Tanks
• Pipeline, Pit, Pumping Station
• Reaction or Process Vessel
• Sewer, Utility Vault,
Manhole
• Trenches,
Shafts, Caissons
How to Identify “Permit-Required” Confined
Spaces
RIT has identified confined spaces across campus. Each
confined space that has been classified as a “Permit-required”
confined space is posted with the following sign:
Permit-Required
Confined Space
DO NOT ENTER
For Entry Contact Environmental Health & Safety at 475-2040
In Case of an Emergency Contact Public Safety at 475-3333 V/TTY
Entering “Permit Required” Confined
Spaces



No entry without an RIT permit. (Permit forms
will be available by contacting EH&S only)
Permit must be written and posted at the job site.
Permit is used to:
–
–
–
prevent unauthorized entry
identify and evaluate the hazards
ensure safe practices
Entering Permit Required Confined Spacesthat can NOT be reclassified

If an employee needs to enter a confined space
that is classified as “permit required”, they must
first follow the procedures outlined in the PermitRequired Confined Space Entry Plan.

This type of entry requires a minimum of 48 hour
notification to EH&S, unless it is an emergency.
Confined Space Hazards – Electrical and/or
Mechanical Hazards


A confined space may include equipment or conditions
that could lead to mechanical or physical hazards
Mechanical
Electrical
Paddles
Non-explosion proof lighting
Blades
Broken lighting or other equipment
Shafts and Augers
Electrical sensing devices
Chain or Belt Drives
Limit switches and Level indicating devices
Hydraulic or pneumanic energy
Hazards from equipment taken into the space
These conditions need to be properly controlled prior to
entry into the space.
Confined Space Hazards - Unfavorable
Natural Ventilation
•Lack of air movement in and out of the space can
create an atmosphere much different than the
outside atmosphere.
•Deadly gases can be trapped inside.
•Organic materials can decompose.
•Decreased oxygen level
•Presence of other gases
•Chemical reactions such as rusting
•Worker(s) consumption rate of oxygen
Confined Space Hazards - Oxygen Deficient
Atmospheres
19.5 %
15 - 19%
12-14%
10-12%
8-10%
6-8%
4-6%
Minimum acceptable oxygen level.
Decreased ability to work strenuously.
Impair coordination. Early symptoms.
Respiration increases.
Respiration increases. Lips blue.
Mental failure. Fainting. Nausea
Unconsciousness. Vomiting.
6 minutes - 50% fatality
4-5 minutes - possible recovery.
Coma in 40 seconds. Death.
Confined Space Hazards - Oxygen Enriched
Atmospheres
•Oxygen level above 23.5%.
•Causes flammable and combustible materials to
burn violently when ignited.
•Hair, clothing, materials, etc.
•Oil soaked clothing and materials.
•Never use pure oxygen to ventilate.
•Never store or place compressed tanks in a
confined space.
Confined Space Hazards - Toxic
Atmospheres
•Product stored in a confined space:
–
–
Materials absorbed into walls of confined space
Decomposition of materials in the confined space
•Work performed in a confined space:
–
–
–
–
Gases released when cleaning
Welding, cutting, brazing, soldering
Painting, scraping, sanding, degreasing
Sealing, bonding, melting
Confined Space Hazards – Hydrogen
Sulfide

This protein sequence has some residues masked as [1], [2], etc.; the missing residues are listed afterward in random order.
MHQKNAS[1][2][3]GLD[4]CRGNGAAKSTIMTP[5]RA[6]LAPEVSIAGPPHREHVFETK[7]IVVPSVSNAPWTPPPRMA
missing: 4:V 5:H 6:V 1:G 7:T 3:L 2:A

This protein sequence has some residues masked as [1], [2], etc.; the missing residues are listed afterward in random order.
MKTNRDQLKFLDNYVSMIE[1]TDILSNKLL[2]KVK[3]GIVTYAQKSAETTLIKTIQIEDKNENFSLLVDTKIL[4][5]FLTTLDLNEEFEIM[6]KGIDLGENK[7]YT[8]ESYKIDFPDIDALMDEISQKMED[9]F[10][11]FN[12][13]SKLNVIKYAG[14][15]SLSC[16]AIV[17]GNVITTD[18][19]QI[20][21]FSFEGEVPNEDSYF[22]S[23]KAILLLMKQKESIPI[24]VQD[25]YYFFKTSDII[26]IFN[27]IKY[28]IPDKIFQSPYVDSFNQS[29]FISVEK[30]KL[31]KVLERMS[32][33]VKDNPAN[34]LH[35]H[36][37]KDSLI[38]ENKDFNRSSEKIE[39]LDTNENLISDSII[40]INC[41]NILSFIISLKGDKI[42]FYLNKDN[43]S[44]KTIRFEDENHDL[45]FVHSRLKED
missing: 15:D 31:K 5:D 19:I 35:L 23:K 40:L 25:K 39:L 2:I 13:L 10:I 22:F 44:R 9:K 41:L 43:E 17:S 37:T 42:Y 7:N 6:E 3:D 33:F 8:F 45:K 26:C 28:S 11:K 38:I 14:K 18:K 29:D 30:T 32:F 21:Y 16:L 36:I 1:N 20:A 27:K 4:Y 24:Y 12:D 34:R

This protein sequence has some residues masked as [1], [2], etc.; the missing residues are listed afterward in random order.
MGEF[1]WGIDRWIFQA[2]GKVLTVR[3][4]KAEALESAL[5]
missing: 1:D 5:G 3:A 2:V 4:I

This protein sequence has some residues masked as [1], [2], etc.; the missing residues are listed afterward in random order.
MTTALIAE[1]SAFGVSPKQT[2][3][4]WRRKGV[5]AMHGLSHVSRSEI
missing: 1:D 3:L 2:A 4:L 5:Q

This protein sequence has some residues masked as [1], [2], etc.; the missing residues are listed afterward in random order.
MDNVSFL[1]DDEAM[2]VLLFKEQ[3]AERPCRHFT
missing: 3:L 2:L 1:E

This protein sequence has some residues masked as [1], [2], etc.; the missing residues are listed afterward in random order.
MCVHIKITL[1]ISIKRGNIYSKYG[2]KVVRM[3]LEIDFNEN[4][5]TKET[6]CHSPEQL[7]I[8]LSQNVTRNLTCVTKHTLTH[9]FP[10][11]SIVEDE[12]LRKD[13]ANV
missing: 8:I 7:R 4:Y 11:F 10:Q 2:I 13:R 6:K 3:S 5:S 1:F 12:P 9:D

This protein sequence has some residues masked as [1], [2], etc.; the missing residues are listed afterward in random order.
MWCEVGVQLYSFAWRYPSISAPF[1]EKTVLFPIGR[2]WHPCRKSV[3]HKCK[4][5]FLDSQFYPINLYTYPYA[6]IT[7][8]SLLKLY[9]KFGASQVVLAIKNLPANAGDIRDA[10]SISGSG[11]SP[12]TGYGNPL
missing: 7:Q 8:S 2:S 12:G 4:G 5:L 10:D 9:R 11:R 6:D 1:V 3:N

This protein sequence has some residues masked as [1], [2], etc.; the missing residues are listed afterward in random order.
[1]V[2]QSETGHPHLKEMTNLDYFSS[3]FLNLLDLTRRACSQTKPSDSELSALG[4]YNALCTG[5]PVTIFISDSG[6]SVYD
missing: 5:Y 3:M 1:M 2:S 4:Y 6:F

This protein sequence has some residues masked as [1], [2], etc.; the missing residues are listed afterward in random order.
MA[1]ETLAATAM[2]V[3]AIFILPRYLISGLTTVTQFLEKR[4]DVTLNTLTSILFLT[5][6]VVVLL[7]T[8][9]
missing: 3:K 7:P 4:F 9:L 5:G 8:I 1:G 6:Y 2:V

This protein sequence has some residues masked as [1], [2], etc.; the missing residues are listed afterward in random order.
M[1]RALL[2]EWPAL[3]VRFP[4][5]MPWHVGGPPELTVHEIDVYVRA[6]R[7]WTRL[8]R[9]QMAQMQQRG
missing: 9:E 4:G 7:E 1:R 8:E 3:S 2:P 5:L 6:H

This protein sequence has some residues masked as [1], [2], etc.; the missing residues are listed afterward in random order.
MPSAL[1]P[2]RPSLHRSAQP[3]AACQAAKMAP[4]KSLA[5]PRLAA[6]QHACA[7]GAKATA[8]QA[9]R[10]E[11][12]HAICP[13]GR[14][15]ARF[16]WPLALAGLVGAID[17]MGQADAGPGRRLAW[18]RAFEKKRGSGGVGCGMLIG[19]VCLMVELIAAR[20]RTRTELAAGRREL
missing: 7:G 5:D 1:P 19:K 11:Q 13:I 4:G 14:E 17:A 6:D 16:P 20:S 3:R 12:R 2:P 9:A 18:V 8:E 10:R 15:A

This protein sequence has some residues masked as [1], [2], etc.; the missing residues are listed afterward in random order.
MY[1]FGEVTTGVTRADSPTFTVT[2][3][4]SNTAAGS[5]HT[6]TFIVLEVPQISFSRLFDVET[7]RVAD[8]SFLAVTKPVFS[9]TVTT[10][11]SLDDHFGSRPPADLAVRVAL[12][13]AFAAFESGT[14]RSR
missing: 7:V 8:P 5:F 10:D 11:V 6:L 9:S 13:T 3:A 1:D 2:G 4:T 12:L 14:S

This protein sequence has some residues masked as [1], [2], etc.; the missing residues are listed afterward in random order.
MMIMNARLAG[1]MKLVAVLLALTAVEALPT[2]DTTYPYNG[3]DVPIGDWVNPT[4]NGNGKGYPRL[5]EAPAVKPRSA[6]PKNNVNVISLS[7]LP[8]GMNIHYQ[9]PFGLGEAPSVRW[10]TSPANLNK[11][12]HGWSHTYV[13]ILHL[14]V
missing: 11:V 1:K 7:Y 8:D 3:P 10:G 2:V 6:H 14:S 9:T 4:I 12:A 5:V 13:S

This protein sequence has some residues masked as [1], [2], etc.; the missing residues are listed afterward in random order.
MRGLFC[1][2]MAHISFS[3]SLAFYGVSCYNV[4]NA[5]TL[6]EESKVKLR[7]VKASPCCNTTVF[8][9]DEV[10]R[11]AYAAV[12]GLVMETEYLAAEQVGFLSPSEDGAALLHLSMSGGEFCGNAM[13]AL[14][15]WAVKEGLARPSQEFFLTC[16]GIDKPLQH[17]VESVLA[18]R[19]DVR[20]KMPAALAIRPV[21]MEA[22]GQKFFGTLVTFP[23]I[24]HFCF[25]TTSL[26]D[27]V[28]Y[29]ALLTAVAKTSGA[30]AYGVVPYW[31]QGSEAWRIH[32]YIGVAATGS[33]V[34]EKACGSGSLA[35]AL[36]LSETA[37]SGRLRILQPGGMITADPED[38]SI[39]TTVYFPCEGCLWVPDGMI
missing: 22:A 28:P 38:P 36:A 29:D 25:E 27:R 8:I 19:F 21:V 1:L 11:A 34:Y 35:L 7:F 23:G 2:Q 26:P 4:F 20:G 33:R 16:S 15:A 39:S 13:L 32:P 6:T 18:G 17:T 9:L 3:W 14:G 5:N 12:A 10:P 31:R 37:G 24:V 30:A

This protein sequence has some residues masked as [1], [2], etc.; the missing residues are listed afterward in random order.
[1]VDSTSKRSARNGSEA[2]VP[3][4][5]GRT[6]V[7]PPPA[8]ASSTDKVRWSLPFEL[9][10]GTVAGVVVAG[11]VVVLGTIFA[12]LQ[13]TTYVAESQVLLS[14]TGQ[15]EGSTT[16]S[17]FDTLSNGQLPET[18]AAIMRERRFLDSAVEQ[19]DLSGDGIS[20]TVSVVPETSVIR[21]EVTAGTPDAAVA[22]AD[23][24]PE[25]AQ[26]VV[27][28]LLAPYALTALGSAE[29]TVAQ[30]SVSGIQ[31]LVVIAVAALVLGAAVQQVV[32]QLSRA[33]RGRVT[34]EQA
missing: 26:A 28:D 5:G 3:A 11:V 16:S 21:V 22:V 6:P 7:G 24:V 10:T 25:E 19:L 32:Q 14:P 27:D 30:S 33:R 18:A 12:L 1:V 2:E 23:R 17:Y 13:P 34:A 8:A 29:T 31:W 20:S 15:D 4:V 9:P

• Decomposition of materials. Human waste.
• Rotten egg odor at low concentrations.
• Odor smell unreliable-sense of smell diminishes with time.
PPM
Effect
Time
50 ppm
20 ppm
50 - 100
200 - 300
500 -700
>1000
Permissible Exposure Level
Short-Term Exposure Level
Mild Irritation - eyes, throat
Significant Irritation
Unconsciousness, Death
Unconsciousness, Death
8 Hours
10-minute peak
1 Hour
1 Hour
1/2 - 1 Hour
Minutes
Confined Space Hazards - Carbon
Monoxide
PPM



Odorless, Colorless Gas.
Combustion By-Product.
Quickly collapse at high
concentrations.
50
200
600
Effect
PEL
Slight headache,
discomfort
Headache,
discomfort
Confusion,
nausea, headache
Tendency to stagger
10002000
10002000
1000Slight heart
2000
palpitation
2000-2500 Unconsciousness
Time
8 Hours
3 Hours
1 Hour
2 Hours
1.5 Hours
30 Min.
30 Min.
Confined Space Hazard - Temperature
Extremes
•Extremely hot or cold temperatures.
•Steam cleaning of confined spaces.
•Humidity factors.
•Extremely cold liquids.
•Work processes inside the confined space
can increase temperature extremes.
Confined Space Hazards - Flammable
Atmospheres
• 3 Critical Factors:
Oxygen content in the air
– Presence of a flammable gas, or vapor
– Presence of dust (visibility of 5’ or less)
• Proper air/gas mixture can lead to explosion
• Typical Ignition Sources:
– Sparking or electric tool
– Welding / cutting operations
– Smoking
–
Confined Space Hazard - Engulfment
•Engulfment is the entrapment of a person by the
contents of a space. The contents surround the
entrant(s) and holds them. The substance can be a
liquid or flowable solid substance.
•Loose, granular materials stored in bins and hoppers grain, sand, coal, etc.
•Flooding of confined space
•Water or sewage flow
Confined Space Hazards - Other Hazards
•Noise
Amplified due to acoustics within the space
 Damaged hearing, affect communication

•Slick / Wet Surfaces
Slips and falls
 Increased chance of electric shock

•Falling Objects

Topside openings expose workers inside confined space
to falling objects
RIT Confined Space Permits


When RIT employees are required to enter permitrequired confined spaces, specific precautions must
be taken to ensure that the entry is performed in a